Wonder is the beginning of wisdom. – Socrates
It is Sunday. A day of rest and meditation… and laundry. I start the day by opening the curtains and blinds, letting the sun cast its reflection on my need-to-be-mopped floors. I light a candle, breathing in the scent of sandalwood. I take a moment for quiet. Birds sing chorus outside my window and my weather app tells me it is supposed to be a beautiful day.
I sit in sweatpants, trying to enjoy a cup of coffee, asking myself what makes a life spectacular. Even deeper: what makes my life spectacular?
Suddenly, the floor begins to vibrate under my feet and here she comes: that 60 pound torpedo of untamed curiosity. Daisy runs the length of my home, back and forth, jumping on and off the couch, chasing a toy, skittering into the kitchen and sliding into the wall.
She’s all legs, paws slipping and sliding underneath her girth. She tosses the toy a few feet in front of her, pounces, scoops it up, and throws it again. The floors shake under her mass.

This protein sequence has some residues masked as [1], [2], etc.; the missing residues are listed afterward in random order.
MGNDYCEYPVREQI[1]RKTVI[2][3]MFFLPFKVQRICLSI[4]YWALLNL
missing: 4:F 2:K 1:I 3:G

She sniffs, nose to whatever seems interesting. She licks. She runs. She is nothing if not curious.
Daisy sees everything as an invitation for the full gravity of her existence: a sneeze, a gently closing door, a creak in the floorboard – here she comes. Abandoning what held her attention, running in a full golden flush and flurry. Paws first, jumping in, led by curiosity and wonder. She’s a big girl commanding a small space without apology. She doesn’t bend, doesn’t exile herself to a certain spot on the couch but covers all of it; she doesn’t shrink, doesn’t stick to corners. She tumbles and sprawls and plays and charges.
And where I am, she must be. When I sit, when I stand, when I go to the bathroom, she’s there. She darts between my legs, jumps into my lap, licks my face and feet and legs. She is unashamed in her wanting to be with me.
I, at times, feel stress and tiredness growing talons in my body. Sharp as needles, I lash out, the irritability making everything feel like light to a migraine-riddled mind.
I push her away more often than I’d like to admit. Yelling, “Sit! Settle! Leave it!” I get so bone-weary.
And she never retreats from me. Never cowers from the things that shame me. No matter how long and hard my days seem to be, no matter how impatient I am when I arrive home, she is never tamed.
I learn from her, watching her clumsy acts of play. Where do I hold back? Where do I quiet down? Where have I retreated from opportunities to participate with wonder?
My sweet Daisy girl. My home is nothing but brick and mortar without your spirit.